CNN hosts Brooke Baldwin, Piers Morgan and Anderson Cooper were stoking the fires on their respective shows Thursday night, amid accusations by the NAACP that "Duck Dynasty" patriarch Phil Robertson isn't only anti-gay, but that he must also be a racist.
Amid the media spin cycle surrounding A&E's decision to indefinitely suspend the senior duck commander from its highest-rated reality TV show because gay activist groups, such as GLAAD, have deemed his views on homosexuality to be far too controversial, the NAACP and Human Rights Campaign (HRC) also sent a joint letter to A&E on Wednesday, accusing Robertson of making "racist, homophobic and ill-informed remarks."
In his now controversial interview with GQ magazine for an article in its January edition, Robertson not only shared his thoughts about various sinful acts, including homosexuality, but he also spoke about his upbringing in Dixie, La., where his family was the racial minority in the community. more >>
The Los Angeles Dream Center is currently gathering signatures to object to a possible ban on publicly feeding the city's homeless, with an online petition directed at the city's mayor.
City councilman Tom LaBonge introduced a motion recently that has sparked controversy and initiated conversation about the lack of solutions for L.A.'s homeless population. If passed, the bill would prohibit organizations from providing outdoor food services to the needy because such actions get in the public's right of way and sometimes they have "negative impacts to the surrounding community," according to LaBonge's official motion document.
"If feeding were to be banned or restricted, it would cut off our lifeline to not only feed the homeless but families," said Pastor Matthew Barnett to The Christian Post on Thursday. "Tens of thousands of people would be impacted. Mobile trucks are the only way to reach people. We've been doing this for nearly twenty years. Mobile outreach meets people in their world and that's where the impacts are made." more >>
While Bible scholars agreed that income inequality is not in itself wrong, they attacked the distribution of wealth in modern America as unfair and proposed solutions to it.
"The level of inequality is unjust and economically counter-productive," Ron Sider, distinguished professor of Theology, Holistic Ministry & Public Policy at Palmer Theological Seminary, told The Christian Post on Wednesday. Sider argued that economic and political power are "enormously centralized" in modern America, so that "both parties are essentially controlled by the richest one percent."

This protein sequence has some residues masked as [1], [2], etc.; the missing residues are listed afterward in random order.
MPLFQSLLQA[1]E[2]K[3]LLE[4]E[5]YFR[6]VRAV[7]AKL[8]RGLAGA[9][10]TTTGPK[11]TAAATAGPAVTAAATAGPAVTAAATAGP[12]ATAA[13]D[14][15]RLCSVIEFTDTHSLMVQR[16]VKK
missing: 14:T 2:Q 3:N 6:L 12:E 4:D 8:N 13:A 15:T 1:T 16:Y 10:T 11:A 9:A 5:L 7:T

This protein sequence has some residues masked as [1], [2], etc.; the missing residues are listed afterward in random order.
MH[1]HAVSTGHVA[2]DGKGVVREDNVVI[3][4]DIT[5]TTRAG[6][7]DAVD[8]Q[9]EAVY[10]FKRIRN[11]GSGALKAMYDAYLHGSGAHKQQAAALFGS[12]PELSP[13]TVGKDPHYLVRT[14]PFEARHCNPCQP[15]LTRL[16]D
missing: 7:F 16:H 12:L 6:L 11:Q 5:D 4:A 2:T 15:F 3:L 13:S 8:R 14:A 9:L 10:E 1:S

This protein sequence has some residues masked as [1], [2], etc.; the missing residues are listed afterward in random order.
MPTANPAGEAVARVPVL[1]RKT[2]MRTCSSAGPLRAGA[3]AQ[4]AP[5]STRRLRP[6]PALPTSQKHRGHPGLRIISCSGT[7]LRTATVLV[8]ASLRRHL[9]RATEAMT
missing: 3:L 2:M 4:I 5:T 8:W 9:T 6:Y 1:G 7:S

In light of this, Sider supported higher taxes on the rich and a combination of tax breaks and education reforms to help the poor. He supported an upper income tax rate of 50 percent for those making over $5 million per year. He also called for the federal government to "tax dividends and capital gains at the same rate as other income," which would target the rich and raise more money to reduce the deficit. more >>
Christian scholars agree that the unequal distribution of income is not inherently unChristian or unjust, so long as the poor can produce enough wealth to sustain themselves.
"I think that a good, short statement of a biblical definition of economic justice is that God wants every person and every family to have access to the productive resources, so that if they act responsibly they can earn their own way and be productive members of society," Ron Sider, distinguished professor of Theology, Holistic Ministry & Public Policy at Palmer Theological Seminary, told The Christian Post on Wednesday. "I am not arguing for equality of income and wealth," Sider stated, bluntly.
Jordan Ballor, research fellow at the Acton Institute and executive editor of the Journal of Markets & Morality, agreed with Sider that income inequality is not inherently unbiblical. "The challenge is distinguishing natural inequalities, which arise out of the variety of human gifts and talents, from unrighteous and unjust inequality," Ballor explained. more >>
Pope Francis condemned the increasing inequality between the rich and the poor as well as society's exploitation and manipulation of nature in a lengthy message released ahead of World Peace Day on Jan. 1, 2014.
"It is a truly pressing duty to use the earth's resources in such a way that all may be free from hunger," Francis wrote in his message.
"It is well known that present production is sufficient, and yet millions of persons continue to suffer and die from hunger, and this is a real scandal. We need, then, to find ways by which all may benefit from the fruits of the earth, not only to avoid the widening gap between those who have more and those who must be content with the crumbs, but above all because it is a question of justice, equality and respect for every human being." more >>
In the United States of America, whenever a cause wants to garner national awareness, it often attempts to do so by staging an event in Washington, DC.
Indeed, one of the many hazards of driving in the District of Columbia is simply never knowing when a road will be blocked off so that a large group of people with signs, flags, and chants can cross.
Although plenty of protests, rallies, and demonstrations have seen immense success, getting a certain number of people at a given place for a given event is never guaranteed. more >>